THE SPECIAL SENSES: VISION

Fig. 9-28. Sagittal section through the human eye.

It is difficult to play billiards using eyeballs, as the eye is not perfectly spherical. The cornea is too steeply curved. This steep curvature enables the cornea to perform most of the refraction (bending and focusing) of light entering the eye. The cornea provides a coarse, nonvariable focus. The lens also focuses light, but only performs the fine variable adjustments. Contact lenses artificially alter the curvature of the front of the eye, thereby changing the focus.

The eye has three chambers: the anterior chamber (A.C.) (in front of the iris), the posterior chamber (P) (between the iris and the lens), and the vitreous chamber (behind the lens). The anterior and posterior chambers contain the clear, watery aqueous humor produced constantly by the ciliary body. Aqueous humor (arrows) exits the eye via the circular canal of Schlemm (S), which lies in the angle between the cornea and iris. The canal of Schlemm communicates directly with venous circulation. Blockage of aqueous out-

Figure 9-28

flow results in increased intraocular pressure, termed glaucoma.

The ciliary body not only produces aqueous humor, but also contains a ring of ciliary muscle (Fig. 9-29) that is attached to the lens via fine, ligamentous zonule fibers. Contraction of the ciliary muscles affects the shape of the lens, thereby changing its focus—the process of accommodation.

Fig. 9-29. Posterior view of the ciliary muscle ring.

The mechanism of accommodation is more easily understood by first considering the mechanism of pupillary expansion (dilation) and constriction, as follows. The iris contains circular (constrictor) muscles at the pupillary border, and radial (dilator) muscle fibers (Fig. 9-30).

Fig. 9-30. Constrictor and dilator muscles of the iris. Note how contraction of the radial fibers would dilate the pupil. Contraction of the constrictor muscles decreases the circumference of the ring; therefore, the pupil constricts. The ciliary muscles, although more complex than the iris constrictor muscles, in a sense act similarly. Contraction of muscles in the ciliary ring narrows the diameter of the ring. This decreases the tension of the zonules, and releases tension on the lens. The lens then springs back into a thicker, rounder shape leading to a stronger focus (accommodation). Thus, accommodation is the process in which the ciliary muscles contract, thereby relaxing tension on the lens and enabling one to focus closer on an object.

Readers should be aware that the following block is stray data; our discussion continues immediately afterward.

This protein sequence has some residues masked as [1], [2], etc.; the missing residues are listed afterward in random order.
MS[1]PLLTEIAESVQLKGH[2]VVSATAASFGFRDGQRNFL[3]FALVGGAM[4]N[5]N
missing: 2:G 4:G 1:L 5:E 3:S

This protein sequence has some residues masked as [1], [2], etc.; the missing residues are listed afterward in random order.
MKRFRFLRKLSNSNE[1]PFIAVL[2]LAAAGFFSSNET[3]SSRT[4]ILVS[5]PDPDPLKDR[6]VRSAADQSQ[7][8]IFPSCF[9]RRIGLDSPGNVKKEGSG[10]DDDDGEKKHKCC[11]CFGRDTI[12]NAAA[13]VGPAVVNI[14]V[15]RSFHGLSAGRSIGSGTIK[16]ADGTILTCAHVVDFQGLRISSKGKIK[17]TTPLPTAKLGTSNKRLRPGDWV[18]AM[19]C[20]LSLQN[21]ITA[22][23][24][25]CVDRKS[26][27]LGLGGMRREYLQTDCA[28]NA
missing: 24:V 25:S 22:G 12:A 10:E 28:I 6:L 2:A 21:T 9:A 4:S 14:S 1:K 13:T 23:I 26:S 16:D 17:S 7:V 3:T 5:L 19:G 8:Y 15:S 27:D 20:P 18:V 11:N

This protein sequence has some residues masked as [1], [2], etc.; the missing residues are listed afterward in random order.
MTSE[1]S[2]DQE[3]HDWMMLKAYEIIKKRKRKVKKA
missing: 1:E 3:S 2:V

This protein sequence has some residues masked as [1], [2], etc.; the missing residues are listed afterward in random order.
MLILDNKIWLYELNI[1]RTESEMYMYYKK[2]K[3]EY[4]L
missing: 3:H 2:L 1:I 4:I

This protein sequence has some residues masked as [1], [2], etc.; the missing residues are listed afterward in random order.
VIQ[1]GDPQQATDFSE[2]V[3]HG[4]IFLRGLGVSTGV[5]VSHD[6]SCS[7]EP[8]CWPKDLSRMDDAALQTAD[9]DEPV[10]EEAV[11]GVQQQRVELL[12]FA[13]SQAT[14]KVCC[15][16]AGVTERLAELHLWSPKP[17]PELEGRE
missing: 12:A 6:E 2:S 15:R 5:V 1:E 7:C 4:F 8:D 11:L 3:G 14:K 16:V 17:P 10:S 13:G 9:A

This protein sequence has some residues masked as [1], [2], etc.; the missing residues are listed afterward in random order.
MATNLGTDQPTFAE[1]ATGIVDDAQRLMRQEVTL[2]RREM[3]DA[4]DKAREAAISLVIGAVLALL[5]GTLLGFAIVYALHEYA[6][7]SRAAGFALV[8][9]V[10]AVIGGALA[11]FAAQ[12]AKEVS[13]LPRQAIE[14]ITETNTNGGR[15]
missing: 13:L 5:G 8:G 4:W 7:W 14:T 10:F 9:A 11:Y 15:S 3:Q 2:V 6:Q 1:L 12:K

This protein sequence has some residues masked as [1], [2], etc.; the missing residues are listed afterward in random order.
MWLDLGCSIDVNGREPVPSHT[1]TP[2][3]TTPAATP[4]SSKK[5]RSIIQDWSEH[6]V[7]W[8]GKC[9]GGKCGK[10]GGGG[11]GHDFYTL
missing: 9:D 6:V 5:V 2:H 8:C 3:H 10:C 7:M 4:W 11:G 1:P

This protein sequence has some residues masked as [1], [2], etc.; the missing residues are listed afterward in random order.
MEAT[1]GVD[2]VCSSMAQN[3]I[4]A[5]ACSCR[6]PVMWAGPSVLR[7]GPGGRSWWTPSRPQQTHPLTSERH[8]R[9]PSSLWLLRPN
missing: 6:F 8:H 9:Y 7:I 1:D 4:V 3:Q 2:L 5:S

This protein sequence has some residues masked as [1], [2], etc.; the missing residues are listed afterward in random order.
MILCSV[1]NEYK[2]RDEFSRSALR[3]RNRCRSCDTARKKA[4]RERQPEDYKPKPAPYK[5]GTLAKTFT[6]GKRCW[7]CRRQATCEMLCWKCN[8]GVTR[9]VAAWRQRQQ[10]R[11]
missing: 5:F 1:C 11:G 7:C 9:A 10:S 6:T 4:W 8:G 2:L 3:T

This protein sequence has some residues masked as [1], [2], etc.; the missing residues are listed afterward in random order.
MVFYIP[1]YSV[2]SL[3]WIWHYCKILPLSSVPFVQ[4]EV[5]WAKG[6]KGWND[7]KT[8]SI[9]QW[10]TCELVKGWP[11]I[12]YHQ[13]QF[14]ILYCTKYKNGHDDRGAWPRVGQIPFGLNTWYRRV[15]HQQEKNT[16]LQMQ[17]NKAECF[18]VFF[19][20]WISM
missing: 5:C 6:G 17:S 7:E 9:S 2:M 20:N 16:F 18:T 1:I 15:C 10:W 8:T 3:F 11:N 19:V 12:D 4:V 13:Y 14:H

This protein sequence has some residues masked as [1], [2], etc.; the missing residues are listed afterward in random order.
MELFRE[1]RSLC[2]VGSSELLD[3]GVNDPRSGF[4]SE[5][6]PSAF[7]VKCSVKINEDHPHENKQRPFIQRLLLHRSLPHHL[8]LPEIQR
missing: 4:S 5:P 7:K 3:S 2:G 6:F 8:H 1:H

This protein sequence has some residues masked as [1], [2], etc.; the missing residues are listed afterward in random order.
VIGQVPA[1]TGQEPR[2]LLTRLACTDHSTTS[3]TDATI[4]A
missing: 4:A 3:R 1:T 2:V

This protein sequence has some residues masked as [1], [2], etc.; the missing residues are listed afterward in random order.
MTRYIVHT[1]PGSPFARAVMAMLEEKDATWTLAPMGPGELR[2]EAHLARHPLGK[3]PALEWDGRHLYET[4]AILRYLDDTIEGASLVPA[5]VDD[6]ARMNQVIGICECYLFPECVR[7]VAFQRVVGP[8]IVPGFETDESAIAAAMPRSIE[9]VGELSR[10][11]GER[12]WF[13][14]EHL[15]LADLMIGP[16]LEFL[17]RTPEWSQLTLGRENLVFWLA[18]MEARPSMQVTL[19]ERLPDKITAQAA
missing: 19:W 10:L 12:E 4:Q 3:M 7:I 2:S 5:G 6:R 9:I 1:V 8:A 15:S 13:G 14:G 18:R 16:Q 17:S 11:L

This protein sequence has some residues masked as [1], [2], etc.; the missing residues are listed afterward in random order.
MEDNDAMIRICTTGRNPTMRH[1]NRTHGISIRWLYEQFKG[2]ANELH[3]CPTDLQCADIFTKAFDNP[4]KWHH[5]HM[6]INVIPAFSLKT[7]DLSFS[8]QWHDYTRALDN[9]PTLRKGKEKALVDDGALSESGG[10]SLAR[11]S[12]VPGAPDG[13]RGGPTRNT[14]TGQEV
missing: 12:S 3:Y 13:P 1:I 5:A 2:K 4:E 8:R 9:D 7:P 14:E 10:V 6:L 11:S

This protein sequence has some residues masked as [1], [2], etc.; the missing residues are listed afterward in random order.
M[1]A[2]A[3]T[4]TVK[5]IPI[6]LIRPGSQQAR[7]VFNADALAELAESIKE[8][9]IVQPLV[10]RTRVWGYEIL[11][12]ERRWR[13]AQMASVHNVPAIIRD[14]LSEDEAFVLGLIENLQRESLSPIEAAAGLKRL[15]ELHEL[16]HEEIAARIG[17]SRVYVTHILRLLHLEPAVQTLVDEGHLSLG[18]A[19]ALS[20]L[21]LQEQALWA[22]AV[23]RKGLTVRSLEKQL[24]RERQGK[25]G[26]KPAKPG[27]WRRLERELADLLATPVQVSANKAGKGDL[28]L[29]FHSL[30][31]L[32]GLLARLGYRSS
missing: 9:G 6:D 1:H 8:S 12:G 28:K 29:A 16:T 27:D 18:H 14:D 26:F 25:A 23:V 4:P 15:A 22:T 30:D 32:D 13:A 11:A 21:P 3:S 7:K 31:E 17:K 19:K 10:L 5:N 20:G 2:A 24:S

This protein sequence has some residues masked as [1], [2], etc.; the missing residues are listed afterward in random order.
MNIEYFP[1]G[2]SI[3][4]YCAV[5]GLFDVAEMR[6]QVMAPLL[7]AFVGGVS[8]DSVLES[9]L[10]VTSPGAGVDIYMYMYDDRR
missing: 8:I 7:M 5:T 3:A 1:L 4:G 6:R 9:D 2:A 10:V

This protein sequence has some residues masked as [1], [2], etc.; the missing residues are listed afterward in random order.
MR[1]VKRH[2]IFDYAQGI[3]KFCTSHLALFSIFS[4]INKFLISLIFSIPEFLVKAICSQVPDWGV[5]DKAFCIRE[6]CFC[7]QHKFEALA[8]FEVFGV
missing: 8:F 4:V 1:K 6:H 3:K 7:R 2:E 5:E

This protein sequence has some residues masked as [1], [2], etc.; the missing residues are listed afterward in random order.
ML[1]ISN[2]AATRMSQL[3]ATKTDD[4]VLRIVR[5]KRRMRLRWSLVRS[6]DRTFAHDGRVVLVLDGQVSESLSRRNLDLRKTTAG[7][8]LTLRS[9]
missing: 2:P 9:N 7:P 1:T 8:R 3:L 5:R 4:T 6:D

Figure 9-29

Opacities in the lens (cataracts) may obstruct vision, particularly when they are positioned centrally, in the posterior aspect of the lens ("x" in Fig. 9-28). For optical reasons, cataracts in the anterior aspect of the lens or at the lens periphery tend to cause less visual loss.

The vitreous chamber contains vitreous humor, a thick gel. Unlike the aqueous humor, vitreous humor is no longer produced in the mature eye. Vitreous that is lost inadvertently from the eye during intraocular surgery cannot be replaced; fortunately, normal saline or aqueous humor may be substituted.

The eye has three main coats—the retina, choroid (a very vascular, pigmented structure), and sclera (the